Explicit Consideration of Irrigation Source and Method Matters for Modeling Irrigation Effects

Researchers improved model representation of irrigation by incorporating the water source and application method.

The Science

A growing body of literature uses numerical models to investigate the effects of irrigation on Earth system processes, surface hydrology, and water resources. However, few Earth system models consider the water amount and source, and irrigation method. Scientists at the U.S. Department of Energy’s Pacific Northwest National Laboratory (PNNL) incorporated an irrigation module into the Accelerated Climate Modeling for Energy (ACME) Land Model that considers the water source and irrigation method.

The Impact

This study showed that the water source and irrigation method have distinct effects on terrestrial hydrology and produce large differences in irrigation water use efficiency. Including the source and method will allow irrigation water use efficiency and its effects on water supply deficit to be more realistically evaluated using models.


Irrigated crops contribute to about 40 percent of food production worldwide. As 90 percent of freshwater consumption is used to support irrigation, understanding and modeling the effects of irrigation is important for planning of water and land resources. PNNL scientists incorporated into the ACME Land Model an irrigation module that considers both irrigation water sources and irrigation methods. Researchers then conducted a set of global numerical experiments to explore the pathways through which irrigation affects the land surface water balances. Results showed that irrigation has large effects on terrestrial water balances—especially in regions with extensive irrigation. Such effects depend on the irrigation water sources; irrigation fed by surface water leads to decreases in runoff and water table depth, while groundwater-fed irrigation increases water table depth, with positive or negative effects on runoff depending on the groundwater pumping intensity. Irrigation effects also depend significantly on the irrigation methods. Flood irrigation applies water in large volumes within short durations, resulting in much larger effects on runoff and water table depth than drip and sprinkler irrigation. Differentiating the irrigation water sources and methods is important not only for representing the distinct pathways of how irrigation influences the terrestrial water balances, but for estimating irrigation water use efficiency. Specifically, groundwater pumping has lower irrigation water use efficiency due to higher recharge rates that reduce root zone soil moisture. Different irrigation methods also affect water use efficiency, with drip irrigation the most efficient followed by sprinkler and flood irrigation. This study highlights the importance of explicitly accounting for irrigation sources and methods, which are the least understood and constrained aspects in modeling irrigation water demand, water scarcity, and irrigation effects in Earth system models.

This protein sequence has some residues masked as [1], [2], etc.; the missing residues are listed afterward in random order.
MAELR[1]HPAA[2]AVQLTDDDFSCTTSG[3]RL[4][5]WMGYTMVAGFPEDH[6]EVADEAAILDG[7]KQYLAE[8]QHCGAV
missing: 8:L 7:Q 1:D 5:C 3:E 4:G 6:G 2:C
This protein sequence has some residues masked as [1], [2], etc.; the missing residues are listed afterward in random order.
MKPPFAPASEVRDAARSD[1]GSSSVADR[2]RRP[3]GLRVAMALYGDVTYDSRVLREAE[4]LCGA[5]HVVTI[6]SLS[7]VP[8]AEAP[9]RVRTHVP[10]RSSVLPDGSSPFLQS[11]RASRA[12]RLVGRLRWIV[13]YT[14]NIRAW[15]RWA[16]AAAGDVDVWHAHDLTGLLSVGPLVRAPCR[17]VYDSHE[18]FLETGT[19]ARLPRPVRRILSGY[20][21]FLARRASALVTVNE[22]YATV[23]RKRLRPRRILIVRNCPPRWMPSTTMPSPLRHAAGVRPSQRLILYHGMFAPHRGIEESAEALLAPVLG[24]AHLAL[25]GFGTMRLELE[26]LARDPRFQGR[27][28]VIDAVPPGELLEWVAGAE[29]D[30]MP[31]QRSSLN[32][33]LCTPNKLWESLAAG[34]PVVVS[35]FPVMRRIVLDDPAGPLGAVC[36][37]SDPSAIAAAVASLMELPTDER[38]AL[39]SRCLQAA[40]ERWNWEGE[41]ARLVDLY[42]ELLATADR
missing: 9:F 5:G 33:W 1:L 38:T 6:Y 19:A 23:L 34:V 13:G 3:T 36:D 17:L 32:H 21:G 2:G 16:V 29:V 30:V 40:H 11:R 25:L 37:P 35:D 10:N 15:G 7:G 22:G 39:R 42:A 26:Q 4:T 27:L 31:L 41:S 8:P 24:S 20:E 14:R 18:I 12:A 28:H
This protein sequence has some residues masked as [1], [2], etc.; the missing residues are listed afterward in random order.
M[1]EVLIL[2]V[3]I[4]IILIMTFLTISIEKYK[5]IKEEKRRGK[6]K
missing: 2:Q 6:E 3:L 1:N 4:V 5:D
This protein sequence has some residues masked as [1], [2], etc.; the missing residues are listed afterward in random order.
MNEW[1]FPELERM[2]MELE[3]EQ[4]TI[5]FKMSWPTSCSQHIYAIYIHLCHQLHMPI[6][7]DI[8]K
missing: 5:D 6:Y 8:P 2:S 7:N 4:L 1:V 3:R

Principal Investigator(s)

L. Ruby Leung
Pacific Northwest National Laboratory


The U.S. Department of Energy Office of Science, Biological and Environmental Research supported this research as part of the Earth System Modeling (ESM) program through the Accelerated Climate Modeling for Energy (ACME) project.


Leng, G., L.R. Leung, M. Huang, “Significant Impacts of Irrigation Water Sources and Methods on Modeling Irrigation Effects in the ACME Land Model.” Journal of Advances in Modeling Earth Systems 9(3), 1665-1683 (2017). [DOI: 10.1002/2016MS000885]